The discovery of the Dead Sea scrolls clearly confirms the precision of the Hebrew text.

The same is true for the New Testament Greek text. Thousands of Greek texts, some dating back to nearly A.D. 117, are available. The slight variations among the texts—not one of which affects an article of faith—are easily reconciled. The New Testament we have at present is virtually unchanged from the original writings, this can be said of no other ancient book in the world.”

This brings us to the translation of the Bible. Translation is an interpretative process, to some extent. When translating from one language to another, choices must be made. Should it be the more exact word, even if the meaning of that word is unclear to the modern reader? Or should it be a corresponding thought, at the expense of a more literal reading?

As an example, in Colossians 3:12 “Put on therefore, as the elect of God, holy and beloved, bowels of mercies, kindness, humbleness of mind, meekness, longsuffering”;

The Greek word for “bowels,” which is literally “intestines,” comes from a root word meaning “spleen.” The KJV translators chose a literal translation of the word. The translators of the NASB chose “heart of compassion”—the “heart” being what today’s reader thinks of as the seat of emotions. The Amplified Bible has it as “tenderhearted pity and mercy.” The NIV simply puts “compassion.”

So, the KJV is the most literal in the above example, but the other translations certainly do justice to the verse. The core meaning of the command is to have compassionate feelings.

Most translations of the Bible are done by committee. This helps to guarantee that no individual prejudice or theology will affect the decisions of word choice, etc. Of course, the committee itself may have a particular agenda or bias (such as those producing the current “gender-neutral” mistranslations). But there is still plenty of good scholarship being done, and many good translations are available.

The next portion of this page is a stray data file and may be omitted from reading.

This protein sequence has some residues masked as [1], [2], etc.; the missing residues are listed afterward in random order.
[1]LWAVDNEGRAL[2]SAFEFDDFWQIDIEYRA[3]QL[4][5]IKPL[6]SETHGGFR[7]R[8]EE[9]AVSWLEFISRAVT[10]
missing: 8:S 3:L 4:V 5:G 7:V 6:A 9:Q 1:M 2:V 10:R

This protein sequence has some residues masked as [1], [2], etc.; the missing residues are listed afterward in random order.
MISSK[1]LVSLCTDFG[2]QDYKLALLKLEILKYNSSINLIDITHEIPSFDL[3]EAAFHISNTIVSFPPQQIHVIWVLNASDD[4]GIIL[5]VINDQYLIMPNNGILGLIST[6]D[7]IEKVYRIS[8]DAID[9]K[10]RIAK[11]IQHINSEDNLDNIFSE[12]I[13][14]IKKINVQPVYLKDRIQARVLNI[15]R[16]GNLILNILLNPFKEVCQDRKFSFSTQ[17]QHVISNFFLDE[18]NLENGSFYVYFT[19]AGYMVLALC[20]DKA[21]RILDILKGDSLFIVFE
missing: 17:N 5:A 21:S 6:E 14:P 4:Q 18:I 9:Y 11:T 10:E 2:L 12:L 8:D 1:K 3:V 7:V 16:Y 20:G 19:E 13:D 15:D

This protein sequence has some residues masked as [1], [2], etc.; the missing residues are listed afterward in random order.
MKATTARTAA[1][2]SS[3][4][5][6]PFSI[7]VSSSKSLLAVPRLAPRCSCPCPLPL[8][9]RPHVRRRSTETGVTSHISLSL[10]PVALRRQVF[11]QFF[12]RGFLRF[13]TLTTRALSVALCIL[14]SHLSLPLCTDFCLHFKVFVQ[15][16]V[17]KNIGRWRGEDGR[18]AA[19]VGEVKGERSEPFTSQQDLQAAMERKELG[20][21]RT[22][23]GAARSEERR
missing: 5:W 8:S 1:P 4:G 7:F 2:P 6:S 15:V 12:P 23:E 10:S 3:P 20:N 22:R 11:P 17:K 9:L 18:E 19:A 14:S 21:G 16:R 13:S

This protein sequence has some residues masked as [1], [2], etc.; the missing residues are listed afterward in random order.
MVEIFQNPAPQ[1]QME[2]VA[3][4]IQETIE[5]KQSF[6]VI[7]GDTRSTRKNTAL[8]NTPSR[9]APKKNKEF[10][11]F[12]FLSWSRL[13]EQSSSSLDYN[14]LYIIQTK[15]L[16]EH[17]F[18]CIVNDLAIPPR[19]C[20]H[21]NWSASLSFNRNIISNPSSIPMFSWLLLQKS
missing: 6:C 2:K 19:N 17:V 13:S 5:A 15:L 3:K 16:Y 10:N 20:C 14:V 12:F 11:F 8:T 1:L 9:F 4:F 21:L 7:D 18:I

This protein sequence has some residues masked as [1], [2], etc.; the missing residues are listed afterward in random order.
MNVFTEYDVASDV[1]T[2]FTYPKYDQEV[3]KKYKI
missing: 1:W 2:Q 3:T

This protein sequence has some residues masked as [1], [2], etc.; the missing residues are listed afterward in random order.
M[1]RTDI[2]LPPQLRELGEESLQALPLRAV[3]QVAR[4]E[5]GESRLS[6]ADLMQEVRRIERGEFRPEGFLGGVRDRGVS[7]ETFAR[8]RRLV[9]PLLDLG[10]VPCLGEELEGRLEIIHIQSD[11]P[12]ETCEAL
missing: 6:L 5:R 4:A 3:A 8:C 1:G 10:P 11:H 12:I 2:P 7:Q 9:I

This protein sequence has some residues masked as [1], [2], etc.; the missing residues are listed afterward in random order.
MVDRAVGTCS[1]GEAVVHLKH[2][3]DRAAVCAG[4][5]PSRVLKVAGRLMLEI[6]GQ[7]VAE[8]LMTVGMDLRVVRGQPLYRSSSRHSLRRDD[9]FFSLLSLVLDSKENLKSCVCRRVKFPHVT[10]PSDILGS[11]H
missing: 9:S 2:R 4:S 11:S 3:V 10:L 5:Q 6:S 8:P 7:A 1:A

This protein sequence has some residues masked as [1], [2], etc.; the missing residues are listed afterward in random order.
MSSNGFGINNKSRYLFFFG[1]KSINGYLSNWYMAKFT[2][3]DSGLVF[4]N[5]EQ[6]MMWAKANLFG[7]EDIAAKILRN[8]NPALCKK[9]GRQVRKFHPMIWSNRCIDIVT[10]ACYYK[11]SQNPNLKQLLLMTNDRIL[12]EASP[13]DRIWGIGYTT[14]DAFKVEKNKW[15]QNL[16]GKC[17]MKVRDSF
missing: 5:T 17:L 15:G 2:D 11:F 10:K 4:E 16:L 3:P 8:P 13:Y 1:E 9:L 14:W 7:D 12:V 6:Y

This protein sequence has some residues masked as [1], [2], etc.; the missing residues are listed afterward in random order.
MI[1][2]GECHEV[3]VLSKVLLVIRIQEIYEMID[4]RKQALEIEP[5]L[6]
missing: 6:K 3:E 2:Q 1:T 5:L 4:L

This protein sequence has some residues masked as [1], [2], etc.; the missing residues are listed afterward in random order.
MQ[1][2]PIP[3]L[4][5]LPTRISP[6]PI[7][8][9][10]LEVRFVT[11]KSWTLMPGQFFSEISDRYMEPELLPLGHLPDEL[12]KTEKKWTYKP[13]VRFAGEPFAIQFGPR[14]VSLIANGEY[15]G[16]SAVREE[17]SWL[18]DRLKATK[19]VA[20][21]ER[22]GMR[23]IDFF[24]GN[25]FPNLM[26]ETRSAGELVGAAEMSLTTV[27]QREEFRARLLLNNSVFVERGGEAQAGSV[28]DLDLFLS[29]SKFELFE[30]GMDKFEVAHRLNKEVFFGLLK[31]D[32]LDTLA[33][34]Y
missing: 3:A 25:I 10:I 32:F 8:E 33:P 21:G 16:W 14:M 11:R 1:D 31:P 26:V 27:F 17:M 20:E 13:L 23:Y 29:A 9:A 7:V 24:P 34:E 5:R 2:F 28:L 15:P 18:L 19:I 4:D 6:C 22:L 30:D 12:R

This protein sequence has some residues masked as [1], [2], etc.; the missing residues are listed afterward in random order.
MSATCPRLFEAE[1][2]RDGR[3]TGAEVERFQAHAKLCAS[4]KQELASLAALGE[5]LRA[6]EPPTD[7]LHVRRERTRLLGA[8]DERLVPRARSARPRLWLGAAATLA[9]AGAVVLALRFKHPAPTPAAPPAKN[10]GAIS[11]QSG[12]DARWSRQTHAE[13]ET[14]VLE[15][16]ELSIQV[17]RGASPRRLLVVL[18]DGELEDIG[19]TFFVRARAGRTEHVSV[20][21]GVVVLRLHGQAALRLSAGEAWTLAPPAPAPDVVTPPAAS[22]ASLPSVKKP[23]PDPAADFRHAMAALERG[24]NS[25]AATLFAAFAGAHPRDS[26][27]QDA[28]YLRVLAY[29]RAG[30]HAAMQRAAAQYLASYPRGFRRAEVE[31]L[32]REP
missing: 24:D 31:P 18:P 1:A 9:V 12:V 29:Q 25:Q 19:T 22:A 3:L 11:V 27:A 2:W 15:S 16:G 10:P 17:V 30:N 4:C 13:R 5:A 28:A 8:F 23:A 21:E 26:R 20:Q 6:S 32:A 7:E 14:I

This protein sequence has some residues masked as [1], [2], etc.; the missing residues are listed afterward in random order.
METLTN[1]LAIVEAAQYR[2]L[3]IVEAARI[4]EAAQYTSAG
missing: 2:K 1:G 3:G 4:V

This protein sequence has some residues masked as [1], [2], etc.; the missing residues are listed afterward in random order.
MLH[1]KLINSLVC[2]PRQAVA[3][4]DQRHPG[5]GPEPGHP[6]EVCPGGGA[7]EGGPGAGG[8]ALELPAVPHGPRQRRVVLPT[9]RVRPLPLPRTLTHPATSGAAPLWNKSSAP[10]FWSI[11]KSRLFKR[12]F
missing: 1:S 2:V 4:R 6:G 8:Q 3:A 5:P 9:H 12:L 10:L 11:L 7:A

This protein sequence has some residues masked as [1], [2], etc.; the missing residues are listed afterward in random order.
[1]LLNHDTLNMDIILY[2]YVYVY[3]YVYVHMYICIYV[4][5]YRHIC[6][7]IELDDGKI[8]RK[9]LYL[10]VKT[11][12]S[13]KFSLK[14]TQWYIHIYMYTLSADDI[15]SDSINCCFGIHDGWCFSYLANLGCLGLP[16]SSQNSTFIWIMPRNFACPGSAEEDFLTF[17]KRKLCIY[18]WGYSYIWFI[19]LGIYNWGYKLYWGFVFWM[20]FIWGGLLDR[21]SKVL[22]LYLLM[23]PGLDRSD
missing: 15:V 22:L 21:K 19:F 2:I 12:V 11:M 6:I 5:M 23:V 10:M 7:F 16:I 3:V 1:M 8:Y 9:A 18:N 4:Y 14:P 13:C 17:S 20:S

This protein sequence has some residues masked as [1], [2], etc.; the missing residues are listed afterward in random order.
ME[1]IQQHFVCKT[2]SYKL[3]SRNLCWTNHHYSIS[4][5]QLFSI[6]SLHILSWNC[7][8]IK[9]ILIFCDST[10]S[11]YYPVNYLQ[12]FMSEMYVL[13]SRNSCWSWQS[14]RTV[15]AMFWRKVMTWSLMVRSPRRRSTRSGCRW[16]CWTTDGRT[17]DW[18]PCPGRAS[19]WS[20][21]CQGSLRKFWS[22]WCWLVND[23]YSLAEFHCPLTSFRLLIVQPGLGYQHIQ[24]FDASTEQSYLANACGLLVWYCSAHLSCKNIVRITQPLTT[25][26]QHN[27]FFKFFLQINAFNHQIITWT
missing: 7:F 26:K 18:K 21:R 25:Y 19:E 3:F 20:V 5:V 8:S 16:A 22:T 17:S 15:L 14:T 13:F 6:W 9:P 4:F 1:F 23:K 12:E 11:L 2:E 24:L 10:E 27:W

Having a good, honest translation of the Bible is important. A good translating team will have done its homework and will let the Bible speak for itself.

As a general rule, the more literal translations, such as the KJV, NKJV, ASB and NASB, have less “interpretative” work. The “freer” translations, such as the NIV, NLT, and CEV, by necessity do more “interpretation” of the text, but are generally more readable. Then there are the paraphrases, such as The Message and The Living Bible, which are not really translations at all but one person’s retelling of the Bible.

So, with all that in view, are translations of the Bible inspired and inerrant? The answer is no, they are not. God nowhere extends the promise of inspiration to translations of His Word. While many of the translations available today are superb in quality, they are not inspired by God, and are not perfect. Does this mean we cannot trust a translation? Again, the answer is no.

Through careful study of Scripture, with the Holy Spirit's guidance, we can properly understand, interpret, and apply Scripture. Again, due to the faithful efforts of dedicated Christian translators following translation disciplines such as hermeneutics and exegesis (and of course the oversight of the Holy Spirit), the translations available today are superb and trustworthy.

The fact that we cannot ascribe inerrancy to a translation should motivate us towards even closer study, and away from blind devotion towards any particular translation.

Why Christians Believe What They Believe 

© Tony - W.A.M